Cryptocurrency investing offers great returns to market participants. Unfortunately, these huge returns have attracted a sordid assortment of cybercriminals looking to steal money from investor wallets. Crypto’s opaque nature also lends itself well to scams and thefts. Bitcoin scams are stealing millions.
Phishing remains one of the most prolific forms of cyber criminality, and crypto’s opaque systems make the task easier for malicious actors. Most DeFi platforms are obscure, and investors are often unsure of the kinds of communication they receive, leaving the door open to hackers.
Here’s how crypto investors can guard their investments from phishing attempts.
Our inboxes are a personal place, and we’re attuned to trusting emails from known parties. Investors therefore have little reason to suspect an email from a known DeFi investment platform. Instead of clicking on those emails and the links in them by default, investors must reach out to the platform’s team to verify if the email is legitimate.
Most DeFi teams are active on channels like X, Telegram, and Discord so reaching out to them helps them learn of any malicious attack on their users. Checking with them not only protects the investor reaching out but also the rest of the user base.
When signing up for a platform, investors must also confirm what kinds of communications the team will transmit. Most DeFi teams do not use email since this goes against the decentralized theme of most crypto investment platforms.
Exchanges will send emails, and investors must verify whether these are legitimate. Checking with an exchange’s customer service team often does the job. Any exchange email that asks for personal information via email attachments is likely a phishing attempt.
After all, most exchanges conduct onboarding and KYC through their secure portals and not over email. Investors must also watch out for hackers interjecting themselves in a legitimate email chain and attempting to ask for personal information.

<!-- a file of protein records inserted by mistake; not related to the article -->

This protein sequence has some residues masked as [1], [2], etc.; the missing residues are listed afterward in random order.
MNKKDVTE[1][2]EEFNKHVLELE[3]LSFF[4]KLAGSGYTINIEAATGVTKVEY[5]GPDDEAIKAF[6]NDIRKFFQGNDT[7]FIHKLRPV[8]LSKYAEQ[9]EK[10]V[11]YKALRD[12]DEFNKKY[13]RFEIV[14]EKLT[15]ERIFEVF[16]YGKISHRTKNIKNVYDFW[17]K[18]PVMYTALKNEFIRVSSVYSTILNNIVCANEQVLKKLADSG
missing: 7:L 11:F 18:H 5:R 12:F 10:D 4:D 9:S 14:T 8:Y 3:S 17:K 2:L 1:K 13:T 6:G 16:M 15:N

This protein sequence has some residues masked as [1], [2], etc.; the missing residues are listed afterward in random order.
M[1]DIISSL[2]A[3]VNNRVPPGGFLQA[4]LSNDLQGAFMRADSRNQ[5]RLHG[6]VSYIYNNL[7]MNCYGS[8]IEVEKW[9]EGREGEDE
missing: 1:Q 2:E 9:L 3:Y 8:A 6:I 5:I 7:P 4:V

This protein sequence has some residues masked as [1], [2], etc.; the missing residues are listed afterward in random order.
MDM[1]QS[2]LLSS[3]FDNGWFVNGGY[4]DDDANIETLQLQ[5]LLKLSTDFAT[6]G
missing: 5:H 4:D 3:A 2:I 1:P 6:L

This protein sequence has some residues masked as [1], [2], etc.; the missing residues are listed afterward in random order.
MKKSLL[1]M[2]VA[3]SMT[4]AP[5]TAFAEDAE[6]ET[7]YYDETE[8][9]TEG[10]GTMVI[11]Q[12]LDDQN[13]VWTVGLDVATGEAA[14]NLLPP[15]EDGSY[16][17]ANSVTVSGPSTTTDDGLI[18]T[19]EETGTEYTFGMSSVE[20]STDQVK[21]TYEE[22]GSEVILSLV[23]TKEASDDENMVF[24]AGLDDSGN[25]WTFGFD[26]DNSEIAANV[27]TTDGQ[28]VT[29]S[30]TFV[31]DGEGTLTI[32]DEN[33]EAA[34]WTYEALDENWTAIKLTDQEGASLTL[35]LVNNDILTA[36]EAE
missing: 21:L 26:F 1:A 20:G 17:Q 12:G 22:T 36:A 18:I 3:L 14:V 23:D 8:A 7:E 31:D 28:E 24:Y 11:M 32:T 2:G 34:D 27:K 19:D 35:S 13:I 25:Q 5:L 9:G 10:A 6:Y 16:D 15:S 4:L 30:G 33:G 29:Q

As a rule of thumb, any communication that asks for personal information or one-time passwords is unlikely to be trustworthy.
Emails are one of the most common forms of communication, and investors must practice good security policies. For instance, practicing two-factor authentication (2FA) is critical. 2FA relies on a password and a secure key on a separate device to grant access.
While 2FA might seem like overkill for everyday email use, it is essential to good inbox hygiene. A secured inbox prevents malicious actors from stealing credentials and impersonating investors to retrieve passwords from other accounts.
Most investors think phishing is merely an attacker sending them malicious links, but the truth is more nuanced. Attackers stealing inbox credentials and requesting password changes from crypto platforms is also a form of phishing since it involves compromising an inbox.
Investors should therefore secure their inboxes entirely, instead of merely guarding against a potentially malicious email. Note that 2FA isn’t infallible. It merely reduces the odds of an inbox being compromised by a hacker.
Securing physical devices connected to 2FA authentication and disabling them remotely if lost is also critical to practicing good inbox hygiene.
Email service providers are an investor’s first line of defense against malicious attacks. Popular email services from Google and Microsoft offer good protection from malicious actors. However, they tend to have vulnerabilities since they’re not the most privacy-focused.
Service providers like ProtonMail are far more stringent in dealing with potential privacy breaches and encrypt communications to a far greater degree than popular platforms. While choosing platforms like these might seem like overkill, they’re justified when dealing with investing platform passwords and credentials.
Investors must check reviews of email service platforms before signing up for them. Taking these platforms for a trial run to see how many spam messages get through to an inbox is also a good way to review them. Once done, investors will have a good idea of which platform to use.
Phishing attacks often originate from investors leaving their email addresses on sketchy websites or even visiting them. Using ad blockers and other privacy-oriented plugins greatly reduces the odds of a malicious attacker planting tracking cookies and figuring out email inbox addresses.
The first step investors must take is to use a privacy-focused browser. Like email services, browsers offer different degrees of privacy, with the popular options working well. Investors who are extremely concerned about phishing attempts might be better off with browsers like Firefox or Brave.
Again, investors must check reviews to make sure their browser choices are in line with their needs. Some of the privacy-focused browsers like Tor can be difficult to operate for people unused to them. Additionally, many of these browsers sanitize traffic to a huge extent, filtering out even non-malicious traffic.
This is why testing them before fully adopting them is critical.
Phishing is one of the oldest forms of cyber criminality, and it remains disturbingly prolific. Crypto investors must follow the steps listed in this article to secure their investments and prevent any attempts to steal them.